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total incontinence

Posts: 10
Joined: Jul 2012

57 y.o.; 5 1/2 months post daVinci prostatectomy. Anatomical problem during surgery. Protate removed in sections. Total loss of nerves on left side of prostate. Loss of approx 40 percent of nerves on right side of gland. Remain totally incontinent from day after catheter was removed. Must change Depends 4 times per day and pads 12 times per day. Often leak around leg area of Depends. Surgeon says he will wait until I am 12 months post-op before making any recommendations. Practice Kegels multiple times per day. May have urine build up in bladder only when sitting or lying down. By the time I get to toilet I cannot get undergarments down withough getting urine on waiste band of trousers. Unable to stand up and urinate. Very challenging times. Thoughts? Recommendations?

VascodaGama's picture
Posts: 3407
Joined: Nov 2010


You got good advices in your previous thread (http://csn.cancer.org/node/249870).

In this forum you can read many discussions on the problem of incontinence, ways of controlling it and about good outcomes. Just read them for your peace of mind.

Here is one started in 2000;


Still further back;






A good story;





VG  Wink

Posts: 31
Joined: Oct 2011

Where did you have your surgery? Curious to know the anatomy that made it difficult.

Posts: 931
Joined: Jan 2010

Chew, that is what the AUS 800 is for.  You will never be the same as you were before surgery but the AUS  can get you back to near normal.  There is hope ahead of you.

Hang in there.


I remember a few times walking along in a store with a wet spot.  Or soaking all the way through in the car and having to turn around and head for home for a complete change.  I used a lot of chucks on my car seats and every other chair I used.  that waas embrassing, too.  Just about everything after the initial blood test with the elevated psa was embrassing.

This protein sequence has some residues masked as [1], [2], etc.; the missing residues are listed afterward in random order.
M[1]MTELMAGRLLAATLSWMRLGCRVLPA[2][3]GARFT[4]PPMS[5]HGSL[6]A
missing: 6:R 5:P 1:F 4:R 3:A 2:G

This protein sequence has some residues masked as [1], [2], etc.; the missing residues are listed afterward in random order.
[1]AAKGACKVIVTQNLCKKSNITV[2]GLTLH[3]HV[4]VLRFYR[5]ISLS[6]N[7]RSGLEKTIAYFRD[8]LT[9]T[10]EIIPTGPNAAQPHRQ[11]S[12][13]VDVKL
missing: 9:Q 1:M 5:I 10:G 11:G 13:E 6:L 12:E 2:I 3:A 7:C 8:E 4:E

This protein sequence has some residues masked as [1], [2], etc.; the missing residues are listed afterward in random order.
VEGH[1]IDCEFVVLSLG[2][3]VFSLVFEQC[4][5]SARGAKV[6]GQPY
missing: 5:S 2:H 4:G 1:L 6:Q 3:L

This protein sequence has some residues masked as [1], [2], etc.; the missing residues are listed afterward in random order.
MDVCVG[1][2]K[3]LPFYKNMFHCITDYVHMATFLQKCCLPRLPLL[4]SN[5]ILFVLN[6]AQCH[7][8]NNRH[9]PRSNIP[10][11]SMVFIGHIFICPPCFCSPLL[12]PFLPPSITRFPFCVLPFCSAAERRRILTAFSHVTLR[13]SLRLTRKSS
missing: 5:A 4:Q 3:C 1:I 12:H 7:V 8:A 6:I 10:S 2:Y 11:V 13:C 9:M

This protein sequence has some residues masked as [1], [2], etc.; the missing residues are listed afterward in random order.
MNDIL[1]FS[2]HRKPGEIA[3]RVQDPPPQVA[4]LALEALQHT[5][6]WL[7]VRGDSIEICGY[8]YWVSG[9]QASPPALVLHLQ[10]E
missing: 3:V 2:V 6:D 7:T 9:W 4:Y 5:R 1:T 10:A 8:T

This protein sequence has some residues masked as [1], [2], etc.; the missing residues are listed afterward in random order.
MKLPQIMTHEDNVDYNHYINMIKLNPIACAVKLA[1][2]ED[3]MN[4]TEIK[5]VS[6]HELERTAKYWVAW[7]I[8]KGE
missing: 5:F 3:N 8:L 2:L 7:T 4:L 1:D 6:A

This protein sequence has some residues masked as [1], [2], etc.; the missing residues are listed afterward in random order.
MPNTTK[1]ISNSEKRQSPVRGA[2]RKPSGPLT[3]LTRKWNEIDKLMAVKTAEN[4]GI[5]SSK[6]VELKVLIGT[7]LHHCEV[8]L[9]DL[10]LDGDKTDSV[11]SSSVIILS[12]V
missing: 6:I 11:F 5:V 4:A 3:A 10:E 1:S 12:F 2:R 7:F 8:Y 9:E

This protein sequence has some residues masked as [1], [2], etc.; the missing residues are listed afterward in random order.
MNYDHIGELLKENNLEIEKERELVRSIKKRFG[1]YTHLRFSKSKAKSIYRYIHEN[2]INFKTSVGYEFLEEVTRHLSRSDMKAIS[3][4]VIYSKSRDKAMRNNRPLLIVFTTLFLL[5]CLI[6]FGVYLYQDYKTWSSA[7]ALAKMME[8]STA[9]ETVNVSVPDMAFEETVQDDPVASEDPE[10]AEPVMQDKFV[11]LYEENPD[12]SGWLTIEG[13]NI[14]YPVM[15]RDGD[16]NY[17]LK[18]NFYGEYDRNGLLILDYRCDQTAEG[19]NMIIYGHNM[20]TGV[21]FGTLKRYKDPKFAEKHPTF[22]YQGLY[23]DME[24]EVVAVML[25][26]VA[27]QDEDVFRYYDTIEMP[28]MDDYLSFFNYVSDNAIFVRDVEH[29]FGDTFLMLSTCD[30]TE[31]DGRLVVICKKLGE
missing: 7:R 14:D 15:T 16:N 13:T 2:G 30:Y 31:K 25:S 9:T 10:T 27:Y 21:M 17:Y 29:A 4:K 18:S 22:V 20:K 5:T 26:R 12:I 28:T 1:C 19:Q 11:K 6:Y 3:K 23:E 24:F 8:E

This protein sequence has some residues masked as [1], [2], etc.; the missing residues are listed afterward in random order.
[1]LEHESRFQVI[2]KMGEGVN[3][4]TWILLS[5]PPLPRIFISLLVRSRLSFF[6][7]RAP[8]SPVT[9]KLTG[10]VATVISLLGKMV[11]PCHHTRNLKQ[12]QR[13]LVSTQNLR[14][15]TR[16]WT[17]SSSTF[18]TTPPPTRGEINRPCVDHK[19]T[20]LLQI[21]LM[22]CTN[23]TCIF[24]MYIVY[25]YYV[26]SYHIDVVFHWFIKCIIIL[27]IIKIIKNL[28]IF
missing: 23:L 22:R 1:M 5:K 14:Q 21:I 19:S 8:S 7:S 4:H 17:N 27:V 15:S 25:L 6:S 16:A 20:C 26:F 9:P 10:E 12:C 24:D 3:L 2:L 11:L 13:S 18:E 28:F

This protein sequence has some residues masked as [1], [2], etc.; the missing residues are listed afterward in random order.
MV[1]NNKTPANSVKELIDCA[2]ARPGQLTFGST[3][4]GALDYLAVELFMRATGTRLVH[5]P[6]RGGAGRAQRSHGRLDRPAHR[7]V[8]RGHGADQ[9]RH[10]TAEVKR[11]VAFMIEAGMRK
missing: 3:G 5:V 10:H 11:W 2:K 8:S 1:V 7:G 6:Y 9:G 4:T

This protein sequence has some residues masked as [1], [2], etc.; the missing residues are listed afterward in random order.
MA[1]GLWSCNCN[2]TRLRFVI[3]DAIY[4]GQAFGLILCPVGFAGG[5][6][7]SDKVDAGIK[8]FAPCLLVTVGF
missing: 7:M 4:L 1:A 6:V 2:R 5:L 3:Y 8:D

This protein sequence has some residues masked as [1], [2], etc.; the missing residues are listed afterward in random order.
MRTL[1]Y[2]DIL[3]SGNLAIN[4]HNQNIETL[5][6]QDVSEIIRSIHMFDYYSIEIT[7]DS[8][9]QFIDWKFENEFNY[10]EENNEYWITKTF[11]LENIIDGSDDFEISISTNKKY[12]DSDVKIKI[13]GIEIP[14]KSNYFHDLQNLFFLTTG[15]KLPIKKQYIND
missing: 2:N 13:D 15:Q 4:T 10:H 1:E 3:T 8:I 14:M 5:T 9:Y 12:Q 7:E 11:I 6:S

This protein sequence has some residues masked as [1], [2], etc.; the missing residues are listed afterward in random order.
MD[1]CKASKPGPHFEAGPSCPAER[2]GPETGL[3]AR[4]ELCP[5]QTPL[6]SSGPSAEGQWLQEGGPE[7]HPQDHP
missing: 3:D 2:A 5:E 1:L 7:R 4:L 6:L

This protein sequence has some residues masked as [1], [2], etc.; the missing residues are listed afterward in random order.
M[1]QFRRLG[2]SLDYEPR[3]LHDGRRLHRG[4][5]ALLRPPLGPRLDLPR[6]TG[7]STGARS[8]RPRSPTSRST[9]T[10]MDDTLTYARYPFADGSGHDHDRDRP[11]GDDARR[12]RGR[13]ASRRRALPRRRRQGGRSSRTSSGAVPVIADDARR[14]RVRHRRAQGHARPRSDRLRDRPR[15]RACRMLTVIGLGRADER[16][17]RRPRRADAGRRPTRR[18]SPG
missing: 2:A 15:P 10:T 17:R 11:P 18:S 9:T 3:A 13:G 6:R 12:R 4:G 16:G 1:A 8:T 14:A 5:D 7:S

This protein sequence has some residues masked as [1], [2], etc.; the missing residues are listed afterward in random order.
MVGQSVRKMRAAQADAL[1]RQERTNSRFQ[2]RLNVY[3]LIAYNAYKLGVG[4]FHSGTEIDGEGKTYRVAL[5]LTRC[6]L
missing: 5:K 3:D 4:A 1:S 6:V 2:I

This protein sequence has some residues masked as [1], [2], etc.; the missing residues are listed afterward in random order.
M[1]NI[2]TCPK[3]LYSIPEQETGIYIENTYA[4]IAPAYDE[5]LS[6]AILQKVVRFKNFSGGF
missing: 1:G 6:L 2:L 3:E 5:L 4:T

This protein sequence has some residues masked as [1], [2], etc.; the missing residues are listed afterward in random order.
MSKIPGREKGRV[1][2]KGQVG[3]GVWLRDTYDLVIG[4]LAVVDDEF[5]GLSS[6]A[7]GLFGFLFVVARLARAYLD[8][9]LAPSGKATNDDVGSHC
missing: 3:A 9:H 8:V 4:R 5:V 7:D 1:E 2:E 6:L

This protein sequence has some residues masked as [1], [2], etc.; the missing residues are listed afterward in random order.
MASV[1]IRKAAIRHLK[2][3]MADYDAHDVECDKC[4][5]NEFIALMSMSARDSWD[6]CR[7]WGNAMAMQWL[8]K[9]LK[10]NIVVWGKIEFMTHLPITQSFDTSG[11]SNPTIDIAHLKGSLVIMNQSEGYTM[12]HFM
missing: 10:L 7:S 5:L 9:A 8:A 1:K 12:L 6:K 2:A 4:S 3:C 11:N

But an AUS will give you most of your life back.



viet vet
Posts: 1
Joined: Nov 2011

I have the exact same problem with total incontenence after radical protatectomy in January 2011. Wearing pull-ups and diapers were shere torture causing severe dermititus (diaper rash). Finally I found an answer CONDOM CATHETERS! They work exactly as you would assume you roll a condom catheter over your penis connect it to a tube that connects either to a leg bag or a night bag. You stay dry and the rash clears up with treatment.They are not perfect or foolproof there are problems however after awhile you learn to deal with them.

Posts: 10
Joined: Jul 2012

Had surgery in Jackson, TN with surgeon who performed DaVinci's since 2009. He said the problem was with bladder neck overlapping prostate and almost had to remove bladder. However, claims that he was able to reconnect and was satisfied with the surgical process that lasted almost 5 hours. Expressed surprise that there has been no improvement with incontinence, but will discuss options after one year of no improvement. Pathology report: Urethra markedly disrupted.